HTML and CSS Reference
In-Depth Information
Wrapping Things Up
There are a lot more tags and attributes in the HTML5 specification, but the content in this
topic is sufficient for starters. The purpose of any type of markup is to add meaning to a doc-
ument; we can even think of going through a topic with a highlighter pen as adding markup
to a document. As it was mentioned previously, when HTML first appeared, the purpose of
markup was to explain the structure of a document—what text represents a heading, what
is a paragraph, what is a bulleted point, and so on. As it grew in popularity, HTML started
to include markup that controlled the appearance of documents. HTML5 aims to return the
markup function to solely describing the structure and semantics of the document.
Almost all HTML elements are interpreted by web browsers and presented in a different
manner from each other. For example, the <h1> to <h6> elements are all presented differ-
ently from the content of a <p> element; list items in an <ol> element are presented differ-
ently from those in a <ul> element. However, all of these elements describe the structure of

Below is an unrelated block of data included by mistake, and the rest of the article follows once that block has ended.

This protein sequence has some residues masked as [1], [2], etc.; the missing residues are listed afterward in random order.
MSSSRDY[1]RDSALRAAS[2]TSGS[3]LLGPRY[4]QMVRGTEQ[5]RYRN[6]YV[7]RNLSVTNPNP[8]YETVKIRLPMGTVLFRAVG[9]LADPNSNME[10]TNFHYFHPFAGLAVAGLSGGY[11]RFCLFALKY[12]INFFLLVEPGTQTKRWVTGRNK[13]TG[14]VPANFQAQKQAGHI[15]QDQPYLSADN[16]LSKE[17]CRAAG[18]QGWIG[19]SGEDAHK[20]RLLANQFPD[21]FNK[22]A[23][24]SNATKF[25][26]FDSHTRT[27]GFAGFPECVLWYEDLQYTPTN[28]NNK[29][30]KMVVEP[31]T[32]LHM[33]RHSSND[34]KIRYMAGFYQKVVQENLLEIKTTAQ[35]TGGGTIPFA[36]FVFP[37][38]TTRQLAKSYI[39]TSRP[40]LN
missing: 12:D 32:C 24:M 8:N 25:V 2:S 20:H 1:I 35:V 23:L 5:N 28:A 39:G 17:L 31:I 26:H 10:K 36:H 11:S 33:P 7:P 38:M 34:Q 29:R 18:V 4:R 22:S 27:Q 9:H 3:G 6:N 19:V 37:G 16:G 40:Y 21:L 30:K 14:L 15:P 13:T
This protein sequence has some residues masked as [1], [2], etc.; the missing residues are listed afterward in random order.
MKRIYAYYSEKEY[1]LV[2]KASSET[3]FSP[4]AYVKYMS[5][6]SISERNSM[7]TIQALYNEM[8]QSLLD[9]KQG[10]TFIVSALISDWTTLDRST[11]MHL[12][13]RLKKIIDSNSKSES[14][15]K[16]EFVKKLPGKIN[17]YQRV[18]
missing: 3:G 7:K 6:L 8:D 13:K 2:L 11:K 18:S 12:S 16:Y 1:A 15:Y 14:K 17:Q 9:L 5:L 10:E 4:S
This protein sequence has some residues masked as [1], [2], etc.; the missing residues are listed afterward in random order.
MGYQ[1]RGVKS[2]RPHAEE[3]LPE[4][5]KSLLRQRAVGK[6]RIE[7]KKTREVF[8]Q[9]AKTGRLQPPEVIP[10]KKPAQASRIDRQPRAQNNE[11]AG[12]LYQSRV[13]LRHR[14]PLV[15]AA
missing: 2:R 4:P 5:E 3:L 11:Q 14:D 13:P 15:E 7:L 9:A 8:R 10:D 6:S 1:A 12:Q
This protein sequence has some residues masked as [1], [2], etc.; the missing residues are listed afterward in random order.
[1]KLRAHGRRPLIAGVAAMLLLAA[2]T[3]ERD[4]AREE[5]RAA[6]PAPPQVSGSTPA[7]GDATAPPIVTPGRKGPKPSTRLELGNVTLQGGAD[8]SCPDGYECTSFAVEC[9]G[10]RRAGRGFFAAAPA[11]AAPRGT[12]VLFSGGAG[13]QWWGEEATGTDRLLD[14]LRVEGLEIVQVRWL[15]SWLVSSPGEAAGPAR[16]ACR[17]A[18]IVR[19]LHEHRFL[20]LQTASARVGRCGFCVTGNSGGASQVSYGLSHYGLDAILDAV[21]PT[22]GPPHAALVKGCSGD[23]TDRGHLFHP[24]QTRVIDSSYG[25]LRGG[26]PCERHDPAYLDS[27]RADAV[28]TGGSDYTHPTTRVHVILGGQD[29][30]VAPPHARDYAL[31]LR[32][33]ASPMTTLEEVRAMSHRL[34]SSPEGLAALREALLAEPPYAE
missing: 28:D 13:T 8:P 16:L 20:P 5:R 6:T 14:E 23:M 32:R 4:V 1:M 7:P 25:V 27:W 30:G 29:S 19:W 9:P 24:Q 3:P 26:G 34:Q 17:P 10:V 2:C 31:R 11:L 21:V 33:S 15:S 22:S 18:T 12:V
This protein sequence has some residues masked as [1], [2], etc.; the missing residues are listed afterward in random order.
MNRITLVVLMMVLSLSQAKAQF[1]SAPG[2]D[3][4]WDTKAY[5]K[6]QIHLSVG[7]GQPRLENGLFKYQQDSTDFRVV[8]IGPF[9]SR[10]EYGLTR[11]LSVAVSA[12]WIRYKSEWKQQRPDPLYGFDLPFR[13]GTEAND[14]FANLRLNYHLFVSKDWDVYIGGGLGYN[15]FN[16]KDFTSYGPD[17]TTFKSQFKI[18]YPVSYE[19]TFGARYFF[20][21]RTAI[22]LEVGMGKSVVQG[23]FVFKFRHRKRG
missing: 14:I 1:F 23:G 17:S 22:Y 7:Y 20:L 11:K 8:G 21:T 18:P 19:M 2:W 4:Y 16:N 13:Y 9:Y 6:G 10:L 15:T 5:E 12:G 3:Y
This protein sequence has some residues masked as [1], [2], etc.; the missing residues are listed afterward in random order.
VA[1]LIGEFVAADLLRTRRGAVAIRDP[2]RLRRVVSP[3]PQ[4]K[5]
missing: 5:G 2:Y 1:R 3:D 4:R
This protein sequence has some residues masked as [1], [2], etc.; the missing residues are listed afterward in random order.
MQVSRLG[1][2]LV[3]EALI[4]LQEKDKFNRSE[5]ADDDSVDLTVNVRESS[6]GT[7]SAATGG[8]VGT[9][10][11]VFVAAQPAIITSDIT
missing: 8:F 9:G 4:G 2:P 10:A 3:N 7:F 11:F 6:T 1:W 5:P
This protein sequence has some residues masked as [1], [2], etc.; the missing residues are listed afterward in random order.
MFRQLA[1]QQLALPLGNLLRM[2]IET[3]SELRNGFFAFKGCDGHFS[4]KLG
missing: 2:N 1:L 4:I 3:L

the document: what is a heading, what is an item in a numbered list, and so on. The way
the content of these elements is presented reflects the structure that the markup imposes,
which is why the heading elements get smaller from <h1> through to <h6>, and why the
<li> elements create separate numbered items or bulleted points depending on whether they
are contained inside an <ol> or <ul> element.
Elements that describe a document's structure are very different from those that just affect
the presentation of the document without adding any meaning. Therefore, HTML5 cuts these
purely presentational elements and attributes from HTML.
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